Re: Review of draft-mm-wg-effect-encrypt-09

Kathleen Moriarty <kathleen.moriarty.ietf@gmail.com> Tue, 11 April 2017 12:13 UTC

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Subject: Re: Review of draft-mm-wg-effect-encrypt-09
From: Kathleen Moriarty <kathleen.moriarty.ietf@gmail.com>
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Date: Tue, 11 Apr 2017 08:13:43 -0400
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To: Martin Thomson <martin.thomson@gmail.com>
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I received a correction...

Sent from my iPhone

> On Apr 10, 2017, at 11:54 PM, Kathleen Moriarty <kathleen.moriarty.ietf@gmail.com>; wrote:
> 
> Hi Martin,
> 
> We went through your comments one more time to make sure any
> technical/substantive comments are addressed.  Please see the
> discussion inline.
> 
> 
> On Mon, Apr 10, 2017 at 5:05 PM, Martin Thomson
> <martin.thomson@gmail.com>; wrote:
>> I most certainly reviewed 09. I haven't reviewed the diff. I doubt that it
>> would change my opinion on the macro - level problems.
> 
> My mistake, I thought the acronym you corrected was in version 9.
> 
>> 
>> On 8 Apr. 2017 3:34 am, "Kathleen Moriarty"
>> <kathleen.moriarty.ietf@gmail.com>; wrote:
>> 
>> Hello Martin,
>> 
>> Thanks for your review.  It seems that you have read version 8 or
>> earlier and not the current version, 9, from some of your suggestions
>> that have been corrected already.  Your review also reads to me that
>> additional context setting may help, but please note that some context
>> setting was improved in version 9.  We re-arranged some of the
>> sections per IESG review recommendations in the latest version as
>> well.
>> 
>> Perhaps you have additional language suggestions for context setting?
>> 
>> The abstract states:
>> 
>>   Increased use of encryption impacts operations for security and
>>   network management causing a shift in how these functions are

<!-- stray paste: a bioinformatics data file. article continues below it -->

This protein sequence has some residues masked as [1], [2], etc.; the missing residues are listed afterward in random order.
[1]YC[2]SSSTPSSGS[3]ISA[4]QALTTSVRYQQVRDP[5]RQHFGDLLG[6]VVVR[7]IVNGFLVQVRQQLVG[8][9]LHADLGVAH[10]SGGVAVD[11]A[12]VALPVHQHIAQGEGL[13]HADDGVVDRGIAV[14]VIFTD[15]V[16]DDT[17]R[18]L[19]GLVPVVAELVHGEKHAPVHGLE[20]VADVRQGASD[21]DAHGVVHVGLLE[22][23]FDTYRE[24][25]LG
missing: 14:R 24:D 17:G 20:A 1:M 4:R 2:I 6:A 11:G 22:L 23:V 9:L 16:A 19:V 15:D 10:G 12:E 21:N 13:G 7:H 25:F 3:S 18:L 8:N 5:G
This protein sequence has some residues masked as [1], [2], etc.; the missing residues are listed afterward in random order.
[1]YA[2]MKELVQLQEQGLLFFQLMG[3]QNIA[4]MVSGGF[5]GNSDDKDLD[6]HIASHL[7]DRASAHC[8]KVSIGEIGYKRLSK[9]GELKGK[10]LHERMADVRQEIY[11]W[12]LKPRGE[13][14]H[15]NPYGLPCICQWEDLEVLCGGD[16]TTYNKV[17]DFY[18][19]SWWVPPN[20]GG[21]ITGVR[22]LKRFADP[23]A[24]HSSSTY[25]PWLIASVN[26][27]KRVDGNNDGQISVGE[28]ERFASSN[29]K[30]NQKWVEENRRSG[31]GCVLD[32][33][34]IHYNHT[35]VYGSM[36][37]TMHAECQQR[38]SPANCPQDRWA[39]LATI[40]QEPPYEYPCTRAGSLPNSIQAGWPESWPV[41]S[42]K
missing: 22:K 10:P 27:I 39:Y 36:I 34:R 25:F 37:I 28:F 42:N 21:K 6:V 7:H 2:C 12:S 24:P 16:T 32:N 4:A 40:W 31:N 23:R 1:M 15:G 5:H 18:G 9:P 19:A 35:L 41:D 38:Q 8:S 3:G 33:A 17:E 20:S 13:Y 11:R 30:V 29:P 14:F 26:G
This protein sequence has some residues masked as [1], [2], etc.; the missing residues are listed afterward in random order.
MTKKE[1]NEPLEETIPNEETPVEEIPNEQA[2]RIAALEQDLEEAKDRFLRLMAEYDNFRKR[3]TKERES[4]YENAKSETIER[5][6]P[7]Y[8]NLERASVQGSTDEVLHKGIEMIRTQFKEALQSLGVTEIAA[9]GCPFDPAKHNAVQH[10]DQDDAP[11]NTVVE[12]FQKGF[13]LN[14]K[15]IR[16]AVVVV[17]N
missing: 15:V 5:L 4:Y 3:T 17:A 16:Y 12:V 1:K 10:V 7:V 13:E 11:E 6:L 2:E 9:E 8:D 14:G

>>   performed.  In some cases, new methods to both monitor and protect
>>   data will evolve.  In other cases, the ability to monitor and
>>   troubleshoot could be eliminated.  This draft includes a collection
>>   of current security and network management functions that may be
>>   impacted by the shift to increased use of encryption.  This draft
>>   does not attempt to solve these problems, but rather document the
>>   current state to assist in the development of alternate options to
>>   achieve the intended purpose of the documented practices.
>> 
>> which is repeated again in the introduction, but slightly reworded.
>> The introduction also includes statements on the existing publications
>> related to encryption and I read them as not having any bias, but
>> rather supporting the existing documents that also had consensus.
>> 
>> A couple of comments and one question inline.
>> 
>> On Thu, Apr 6, 2017 at 11:24 PM, Martin Thomson
>> <martin.thomson@gmail.com>; wrote:
>>> Draft: draft-mm-wg-effect-encrypt-09
>>> Date: 2017-04-07
>>> 
>>> Overall
>>> 
>>> This document is unfocused and unclear in its intent.  It is filled with
>>> unsubstantiated claims, misleading statements, bias, and implied
>>> recommendations
>>> for bad practices.  I would oppose its publication in the current form.
>>> Furthermore, I don't believe that small scale or editorial changes would